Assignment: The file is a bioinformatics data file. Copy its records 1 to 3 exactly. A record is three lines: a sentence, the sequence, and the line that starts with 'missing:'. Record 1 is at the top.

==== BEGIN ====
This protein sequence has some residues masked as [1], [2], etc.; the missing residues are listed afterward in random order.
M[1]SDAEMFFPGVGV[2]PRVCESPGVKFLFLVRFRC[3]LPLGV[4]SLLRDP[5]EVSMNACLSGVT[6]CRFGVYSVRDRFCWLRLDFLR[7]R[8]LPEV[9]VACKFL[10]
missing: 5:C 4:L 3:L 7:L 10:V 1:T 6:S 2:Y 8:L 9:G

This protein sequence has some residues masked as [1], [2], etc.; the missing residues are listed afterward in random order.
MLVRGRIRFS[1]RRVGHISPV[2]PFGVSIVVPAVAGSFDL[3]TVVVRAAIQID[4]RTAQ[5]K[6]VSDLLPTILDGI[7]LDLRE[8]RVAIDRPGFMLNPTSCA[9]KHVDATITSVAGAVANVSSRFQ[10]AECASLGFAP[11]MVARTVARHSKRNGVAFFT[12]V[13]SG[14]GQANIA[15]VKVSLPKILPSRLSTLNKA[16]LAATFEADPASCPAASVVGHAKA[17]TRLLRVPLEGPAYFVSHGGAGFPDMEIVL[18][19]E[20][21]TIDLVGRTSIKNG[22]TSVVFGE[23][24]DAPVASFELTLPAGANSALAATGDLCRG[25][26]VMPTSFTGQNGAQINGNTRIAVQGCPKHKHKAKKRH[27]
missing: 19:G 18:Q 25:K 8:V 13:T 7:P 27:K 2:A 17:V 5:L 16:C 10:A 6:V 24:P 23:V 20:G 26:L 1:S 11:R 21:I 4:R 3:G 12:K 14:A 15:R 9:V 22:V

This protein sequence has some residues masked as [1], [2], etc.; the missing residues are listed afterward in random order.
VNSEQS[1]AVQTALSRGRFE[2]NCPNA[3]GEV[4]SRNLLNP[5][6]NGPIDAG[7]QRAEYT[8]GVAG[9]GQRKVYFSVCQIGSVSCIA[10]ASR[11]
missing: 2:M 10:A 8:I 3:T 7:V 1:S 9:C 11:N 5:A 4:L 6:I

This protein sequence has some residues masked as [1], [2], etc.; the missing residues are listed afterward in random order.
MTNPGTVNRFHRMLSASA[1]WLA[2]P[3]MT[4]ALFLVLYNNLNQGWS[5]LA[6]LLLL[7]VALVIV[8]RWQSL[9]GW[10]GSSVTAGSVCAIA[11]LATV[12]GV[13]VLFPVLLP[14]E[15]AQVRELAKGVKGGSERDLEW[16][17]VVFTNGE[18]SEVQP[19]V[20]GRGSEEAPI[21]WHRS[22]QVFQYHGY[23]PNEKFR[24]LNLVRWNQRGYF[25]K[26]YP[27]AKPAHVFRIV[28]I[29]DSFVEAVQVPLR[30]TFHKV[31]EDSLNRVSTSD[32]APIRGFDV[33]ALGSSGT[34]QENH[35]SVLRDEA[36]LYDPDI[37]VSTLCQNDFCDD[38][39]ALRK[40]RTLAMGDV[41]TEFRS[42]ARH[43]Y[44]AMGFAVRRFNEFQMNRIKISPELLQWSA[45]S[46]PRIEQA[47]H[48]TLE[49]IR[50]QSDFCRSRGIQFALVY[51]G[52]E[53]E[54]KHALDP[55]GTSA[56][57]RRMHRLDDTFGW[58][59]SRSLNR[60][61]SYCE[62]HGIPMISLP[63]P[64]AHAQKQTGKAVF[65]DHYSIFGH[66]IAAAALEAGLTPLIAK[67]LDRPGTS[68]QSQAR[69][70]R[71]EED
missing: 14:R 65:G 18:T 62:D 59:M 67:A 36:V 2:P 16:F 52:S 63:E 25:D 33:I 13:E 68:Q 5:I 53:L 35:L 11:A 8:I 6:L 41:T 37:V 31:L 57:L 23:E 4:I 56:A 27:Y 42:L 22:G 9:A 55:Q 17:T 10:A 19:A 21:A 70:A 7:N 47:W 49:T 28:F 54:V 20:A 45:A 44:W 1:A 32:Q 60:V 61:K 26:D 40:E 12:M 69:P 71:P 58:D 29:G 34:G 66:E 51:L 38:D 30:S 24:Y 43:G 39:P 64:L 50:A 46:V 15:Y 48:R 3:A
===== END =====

This protein sequence has some residues masked as [1], [2], etc.; the missing residues are listed afterward in random order.
M[1]SDAEMFFPGVGV[2]PRVCESPGVKFLFLVRFRC[3]LPLGV[4]SLLRDP[5]EVSMNACLSGVT[6]CRFGVYSVRDRFCWLRLDFLR[7]R[8]LPEV[9]VACKFL[10]
missing: 5:C 4:L 3:L 7:L 10:V 1:T 6:S 2:Y 8:L 9:G

This protein sequence has some residues masked as [1], [2], etc.; the missing residues are listed afterward in random order.
MLVRGRIRFS[1]RRVGHISPV[2]PFGVSIVVPAVAGSFDL[3]TVVVRAAIQID[4]RTAQ[5]K[6]VSDLLPTILDGI[7]LDLRE[8]RVAIDRPGFMLNPTSCA[9]KHVDATITSVAGAVANVSSRFQ[10]AECASLGFAP[11]MVARTVARHSKRNGVAFFT[12]V[13]SG[14]GQANIA[15]VKVSLPKILPSRLSTLNKA[16]LAATFEADPASCPAASVVGHAKA[17]TRLLRVPLEGPAYFVSHGGAGFPDMEIVL[18][19]E[20][21]TIDLVGRTSIKNG[22]TSVVFGE[23][24]DAPVASFELTLPAGANSALAATGDLCRG[25][26]VMPTSFTGQNGAQINGNTRIAVQGCPKHKHKAKKRH[27]
missing: 19:G 18:Q 25:K 8:V 13:T 7:P 27:K 2:A 17:V 5:L 16:C 10:A 6:V 24:P 23:V 20:G 26:L 1:S 11:R 21:I 4:R 3:G 12:K 14:A 15:R 9:V 22:V

This protein sequence has some residues masked as [1], [2], etc.; the missing residues are listed afterward in random order.
VNSEQS[1]AVQTALSRGRFE[2]NCPNA[3]GEV[4]SRNLLNP[5][6]NGPIDAG[7]QRAEYT[8]GVAG[9]GQRKVYFSVCQIGSVSCIA[10]ASR[11]
missing: 2:M 10:A 8:I 3:T 7:V 1:S 9:C 11:N 5:A 4:L 6:I